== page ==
Lost Signals coming through the wire

So, this dropped this week:


Jacket image by Matthew Revert

You can pick up the anthology here, as well as read Max Booth III’s origins for the anthology here.

The names are impressive and I was given a quick peek inside the full book before it dropped and, hoo boy, it’s stunning.

But, fuck that, this is about me, right?  Right.

(Although, honestly, the other stories are pretty goddamned brilliant.  Anyway.)


Story illustration by Luke Spooner

For this, I’m going to dip into the story notes for “All That You Leave Behind”, lifted–but modified–from the deluxe hardcover edition of my upcoming collection Bones Are Made to be Broken:


Here’s “All That You Leave Behind”.

…I can never describe the depth of the emotions that go through you in the middle of a pregnancy–although, if parents are reading this, you probably know. It’s the world’s worst, most abstract waiting room, when you’re stuck anticipating the moment the doctor comes in with the results of the biopsy report.  Even if every checkup and ultrasound come back clean, you still worry.  You still fear, but the articulation of that fear is nearly impossible to get across in any way that feels true to you.  The truest things in life are the hardest things to express.

There’s nothing more terrifying than parenting.  Nothing.  The constant realizing—and, thus, terror—that you are responsible for another life, a life that had no say in its creation and existence, a life that looks to you to navigate the ship, can freeze you in your tracks. 

But what if you’d geared yourself up for dealing with that fear and realization, only to have it taken away from you?

I was reading Lauren Beukes’s stellar Broken Monsters and there’s a throwaway line in it about a ghost heartbeat.  When I heard about Max and Lori’s upcoming anthology and its general theme of white noise, that line recurred to me, and the structure of the story was born.  It was fueled by the fears every expecting parent has when they walk in for the monthly check-up or ultrasound.  I asked myself the terrible what-if: What if my daughter had been a miscarriage? What if my wife and I had to come to terms with that?

And I wrote my answer to those questions.  It…it wasn’t easy.  At one point in the first draft, I pulled the little DVD the ultrasound tech gave us, and watched my daughter in utero over and over and over again, and I burst into tears.  Just a small clip, under a minute long, but I sat at my kitchen table, my usual writing place, bawling my eyes out late at night with my daughter–completely fine and five years old and asleep with her ragged Bear-Bear–right above my head.  

Parenting is terrifying and the fears–even the stupid, irrational fears–never, ever leave you.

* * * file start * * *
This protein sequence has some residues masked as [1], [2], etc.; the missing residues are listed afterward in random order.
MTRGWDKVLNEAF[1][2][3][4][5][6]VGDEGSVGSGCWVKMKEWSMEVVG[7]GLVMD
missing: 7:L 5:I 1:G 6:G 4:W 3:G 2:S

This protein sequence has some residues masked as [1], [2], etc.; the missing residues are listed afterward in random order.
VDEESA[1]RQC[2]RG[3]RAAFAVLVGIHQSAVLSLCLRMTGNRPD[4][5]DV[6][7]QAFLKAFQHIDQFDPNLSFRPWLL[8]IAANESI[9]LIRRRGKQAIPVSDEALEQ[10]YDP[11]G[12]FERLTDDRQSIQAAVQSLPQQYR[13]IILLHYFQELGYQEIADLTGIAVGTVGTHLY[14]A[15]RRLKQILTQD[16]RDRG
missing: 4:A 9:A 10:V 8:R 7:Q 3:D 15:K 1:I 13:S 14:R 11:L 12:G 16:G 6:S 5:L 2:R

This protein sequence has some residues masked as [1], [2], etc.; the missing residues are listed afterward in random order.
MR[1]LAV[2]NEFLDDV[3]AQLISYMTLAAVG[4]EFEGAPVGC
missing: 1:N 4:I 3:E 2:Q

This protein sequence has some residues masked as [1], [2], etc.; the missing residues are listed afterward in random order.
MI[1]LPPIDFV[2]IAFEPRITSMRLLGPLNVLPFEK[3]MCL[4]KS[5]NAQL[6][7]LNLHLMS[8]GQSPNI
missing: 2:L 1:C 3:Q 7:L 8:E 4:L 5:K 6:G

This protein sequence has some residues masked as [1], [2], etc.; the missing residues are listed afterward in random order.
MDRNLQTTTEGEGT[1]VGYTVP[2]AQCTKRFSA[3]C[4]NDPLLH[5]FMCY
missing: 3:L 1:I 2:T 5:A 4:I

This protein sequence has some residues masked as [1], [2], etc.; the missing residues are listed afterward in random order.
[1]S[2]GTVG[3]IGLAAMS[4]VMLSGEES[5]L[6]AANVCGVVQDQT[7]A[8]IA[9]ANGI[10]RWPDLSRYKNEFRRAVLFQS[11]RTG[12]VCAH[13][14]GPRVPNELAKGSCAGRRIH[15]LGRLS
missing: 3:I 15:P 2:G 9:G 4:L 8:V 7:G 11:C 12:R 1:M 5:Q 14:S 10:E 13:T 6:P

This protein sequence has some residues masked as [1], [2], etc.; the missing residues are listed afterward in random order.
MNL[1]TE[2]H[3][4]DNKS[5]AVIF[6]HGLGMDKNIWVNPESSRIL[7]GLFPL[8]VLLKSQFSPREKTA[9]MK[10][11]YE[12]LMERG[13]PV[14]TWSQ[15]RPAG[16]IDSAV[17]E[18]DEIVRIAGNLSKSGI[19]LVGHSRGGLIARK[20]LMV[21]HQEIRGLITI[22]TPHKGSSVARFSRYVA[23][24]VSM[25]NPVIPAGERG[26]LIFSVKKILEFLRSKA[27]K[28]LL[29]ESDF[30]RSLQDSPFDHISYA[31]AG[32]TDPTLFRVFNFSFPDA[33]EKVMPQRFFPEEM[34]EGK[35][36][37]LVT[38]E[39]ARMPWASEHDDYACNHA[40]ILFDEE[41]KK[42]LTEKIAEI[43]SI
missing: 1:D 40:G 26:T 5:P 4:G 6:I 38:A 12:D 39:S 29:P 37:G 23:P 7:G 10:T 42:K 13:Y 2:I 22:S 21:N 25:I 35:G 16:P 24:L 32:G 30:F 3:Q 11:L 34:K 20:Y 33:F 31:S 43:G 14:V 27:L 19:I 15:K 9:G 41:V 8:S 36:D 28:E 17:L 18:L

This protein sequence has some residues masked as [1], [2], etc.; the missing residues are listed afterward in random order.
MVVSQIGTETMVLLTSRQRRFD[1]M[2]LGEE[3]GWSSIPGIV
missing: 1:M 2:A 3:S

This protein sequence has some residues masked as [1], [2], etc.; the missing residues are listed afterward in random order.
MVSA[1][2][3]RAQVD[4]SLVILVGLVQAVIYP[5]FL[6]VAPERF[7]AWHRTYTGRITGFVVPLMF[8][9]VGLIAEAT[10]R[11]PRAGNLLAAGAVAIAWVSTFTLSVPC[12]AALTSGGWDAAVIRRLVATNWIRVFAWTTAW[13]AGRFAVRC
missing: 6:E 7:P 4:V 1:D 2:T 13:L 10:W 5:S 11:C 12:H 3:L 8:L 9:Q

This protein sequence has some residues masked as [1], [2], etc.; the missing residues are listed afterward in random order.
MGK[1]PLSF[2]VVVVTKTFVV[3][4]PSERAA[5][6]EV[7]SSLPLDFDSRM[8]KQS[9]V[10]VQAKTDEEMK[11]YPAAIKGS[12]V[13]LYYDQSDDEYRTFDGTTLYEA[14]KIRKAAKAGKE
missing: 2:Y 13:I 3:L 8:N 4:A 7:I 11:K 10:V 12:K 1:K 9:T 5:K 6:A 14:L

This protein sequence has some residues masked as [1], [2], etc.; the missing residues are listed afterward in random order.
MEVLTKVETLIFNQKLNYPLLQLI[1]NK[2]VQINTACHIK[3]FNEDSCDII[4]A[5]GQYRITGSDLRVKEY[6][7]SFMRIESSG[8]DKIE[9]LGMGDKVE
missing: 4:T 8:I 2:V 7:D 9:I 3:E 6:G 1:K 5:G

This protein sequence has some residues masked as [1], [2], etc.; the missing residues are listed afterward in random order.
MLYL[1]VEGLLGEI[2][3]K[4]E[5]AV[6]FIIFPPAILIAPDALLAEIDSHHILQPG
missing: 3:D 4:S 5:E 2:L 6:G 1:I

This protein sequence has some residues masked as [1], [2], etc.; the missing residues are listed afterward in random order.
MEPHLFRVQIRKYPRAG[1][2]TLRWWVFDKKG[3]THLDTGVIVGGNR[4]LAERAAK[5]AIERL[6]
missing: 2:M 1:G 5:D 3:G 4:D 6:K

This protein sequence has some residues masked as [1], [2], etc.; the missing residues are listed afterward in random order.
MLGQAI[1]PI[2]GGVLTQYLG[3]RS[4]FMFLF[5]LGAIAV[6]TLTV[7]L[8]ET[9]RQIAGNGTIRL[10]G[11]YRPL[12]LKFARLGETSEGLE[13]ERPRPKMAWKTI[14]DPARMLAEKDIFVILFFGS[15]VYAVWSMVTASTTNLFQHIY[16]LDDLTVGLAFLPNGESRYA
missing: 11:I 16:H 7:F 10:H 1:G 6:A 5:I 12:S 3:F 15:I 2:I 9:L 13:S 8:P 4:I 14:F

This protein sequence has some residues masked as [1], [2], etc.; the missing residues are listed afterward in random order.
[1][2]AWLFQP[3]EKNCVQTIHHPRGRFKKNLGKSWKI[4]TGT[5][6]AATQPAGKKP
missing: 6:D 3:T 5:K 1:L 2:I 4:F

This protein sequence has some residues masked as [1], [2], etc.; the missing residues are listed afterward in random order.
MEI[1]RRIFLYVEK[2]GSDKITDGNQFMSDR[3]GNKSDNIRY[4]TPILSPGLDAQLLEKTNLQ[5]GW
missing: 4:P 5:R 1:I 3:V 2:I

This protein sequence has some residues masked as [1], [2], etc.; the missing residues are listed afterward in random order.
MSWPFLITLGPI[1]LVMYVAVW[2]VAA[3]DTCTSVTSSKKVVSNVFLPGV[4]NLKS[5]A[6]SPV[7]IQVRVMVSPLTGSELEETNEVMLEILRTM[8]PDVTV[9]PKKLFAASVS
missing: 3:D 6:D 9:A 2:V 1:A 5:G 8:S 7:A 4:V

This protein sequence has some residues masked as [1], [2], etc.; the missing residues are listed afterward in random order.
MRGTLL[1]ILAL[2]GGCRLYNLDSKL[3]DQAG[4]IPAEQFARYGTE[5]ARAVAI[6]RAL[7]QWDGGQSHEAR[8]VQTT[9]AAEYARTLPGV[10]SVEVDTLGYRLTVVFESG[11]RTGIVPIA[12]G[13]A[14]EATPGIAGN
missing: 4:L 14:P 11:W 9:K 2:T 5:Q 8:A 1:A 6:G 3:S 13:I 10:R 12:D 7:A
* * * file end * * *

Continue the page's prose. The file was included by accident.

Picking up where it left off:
In the end, I made it a half-assed homage to Jack Finney, much in the same way that Joe Hill’s “The Black Phone” in 20th Century Ghosts.  Note the characters’ surnames.  Also, the story takes place in Galesburg, Illinois, a setting that creeps up with Finney (and Hill’s story).  Mostly, though, it’s tone.  Every writer can be fairly panting—the unfortunate side-effect of wanting to make sure we’re touching the reader—but Finney was the best; he set you up, you knocked you down, but he never had to lead you by the nose. 

Finney was pretty neat that way. For me, it was a way to separate myself when the going got tough between my would-be mother and father.

A final note on this story: My wife has not read it.  She’s my go-to for draft readings—she once read something like eight drafts of a story—but she couldn’t, she said, because of the subject matter.  I understood, of course, even if the writing of the story wound up being cathartic for me, a place to shove all the negative worst-case scenarios that, even five years after my daughter was born healthy and alive, still rested in the back of my head (and, if I’m being fully honest, still do).  Because of timing with the deadline–the story, uh, ran a bit long–I went to only one other beta-reader.

She got back to me rather quickly, calling me a bastard and saying I’d made her cry in a Starbucks while she read it.  That’s the plan, man.  Horror is supposed to make you fearful, terrify you, but first it has to make you feel.  You have to empathize.  Done to the hilt, you get the tears—or the laughter—as well as the screams.

In the early reviews, the story kept getting mentioned in a positive way.  Christine Morgan, for example, called it “beautiful tragic emotional agony”.  I’m proud of the story, which shouldn’t be all that surprising, and happy that Max and Lori bought it (and, further, cool with the idea of me reprinting it in Bones; they get some big love in my acknowledgements).

I hope you like it, too.  Hell, I hope I make you cry in a Starbucks (sorry, Erinn).

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